On July 30, 2009, Congressman Collin Peterson, Chairman of the House Agriculture Committee, and Congressman Barney Frank, Chairman of the House Financial Services Committee, released a concept paper on forthcoming legislation addressing derivatives regulation. The paper outlines principles for a new U.S. regulatory regime for derivatives. Under the proposal, “strong incentives” (such as “significantly higher” margin and capital charges for non-standard or not centrally cleared or exchange-traded transactions) would encourage derivatives trading to move onto an exchange or an electronic platform. Clearing through a regulated clearinghouse would be mandatory with limited exceptions. And, “robust oversight” would include trade reporting, regulation of clearinghouses for derivatives (by a market regulator, and away from the Federal Reserve, in the case of credit default swaps (“CDS”)) and a role for the Financial Services Oversight Council (discussed elsewhere in this issue) to “resolve disputes” between the SEC and CFTC over authority over new products and joint regulation of existing products.
To supplement its “incentives,” the new regime would give regulators the authority to prohibit or further regulate transactions not traded on an exchange or centrally cleared, and “in order to prevent abuse,” a regulator would be authorized to impose position limits and ban non-dealers from buying credit protection. The concept paper targets regulation of so‑called naked CDS – the proposed regime would prohibit buying credit protection without ownership of referenced securities, a position in a related index or a bona fide economic interest to be protected – and would require reporting of short interests in CDS. However, the concept paper leaves open the question of whether centralized clearing and other measures offer an alternative to banning naked CDS contracts. In addition, the concept paper fails to address key issues such as which of the CFTC and the SEC will have authority over which derivative products, clearinghouses, reporting and other relevant matters.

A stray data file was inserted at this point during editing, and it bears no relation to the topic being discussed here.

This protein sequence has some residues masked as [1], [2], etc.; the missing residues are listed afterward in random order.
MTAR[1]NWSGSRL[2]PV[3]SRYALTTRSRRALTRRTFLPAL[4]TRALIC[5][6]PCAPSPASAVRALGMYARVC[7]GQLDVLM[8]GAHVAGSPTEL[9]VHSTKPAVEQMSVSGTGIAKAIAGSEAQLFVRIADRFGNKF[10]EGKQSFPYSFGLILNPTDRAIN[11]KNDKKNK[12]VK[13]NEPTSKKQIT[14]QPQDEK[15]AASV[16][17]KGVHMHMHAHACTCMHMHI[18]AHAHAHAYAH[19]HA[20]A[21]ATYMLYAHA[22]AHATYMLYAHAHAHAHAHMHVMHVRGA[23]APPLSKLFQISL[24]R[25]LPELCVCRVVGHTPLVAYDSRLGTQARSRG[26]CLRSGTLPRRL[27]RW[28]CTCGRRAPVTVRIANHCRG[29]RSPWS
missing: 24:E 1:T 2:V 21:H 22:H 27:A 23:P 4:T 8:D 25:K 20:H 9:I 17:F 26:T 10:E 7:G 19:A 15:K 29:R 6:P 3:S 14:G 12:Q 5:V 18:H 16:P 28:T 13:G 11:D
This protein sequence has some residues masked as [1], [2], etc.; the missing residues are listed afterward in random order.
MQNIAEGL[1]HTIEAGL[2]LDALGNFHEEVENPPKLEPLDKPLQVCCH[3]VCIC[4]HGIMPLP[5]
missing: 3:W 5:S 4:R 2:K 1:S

In the proposed regime, U.S. regulators would coordinate with their non-U.S. counterparts to establish international standards for clearinghouses and otherwise harmonize new OTC derivatives regulation internationally. The Treasury would be authorized to restrict access the U.S. banking system for institutions from jurisdictions with lower capital-related standards or standards that “promote reckless market activity.”The principles outlined in the concept paper are generally consistent with priorities set out in the Treasury’s June 2009 White Paper on financial regulatory reform (as discussed in the June 23, 2009 Alert). The concept paper and the White Paper share goals such as addressing gaps and inconsistencies in the regulation of derivatives by the SEC and CFTC, preventing activities in the derivatives market from being a “source of contagion through the financial sector,” promoting transparency and preventing market manipulation. The concept paper also echoes recommendations from the Committee on Capital Markets Regulation’s report “The Global Financial Crisis A Plan for Regulatory Reform (5/26/09),” which include not prohibiting CDS contracts categorically, introducing mandatory centralized clearing (with some exceptions) and increased capital requirements for non-standard transactions, including those contracts settled outside the centralized clearing process.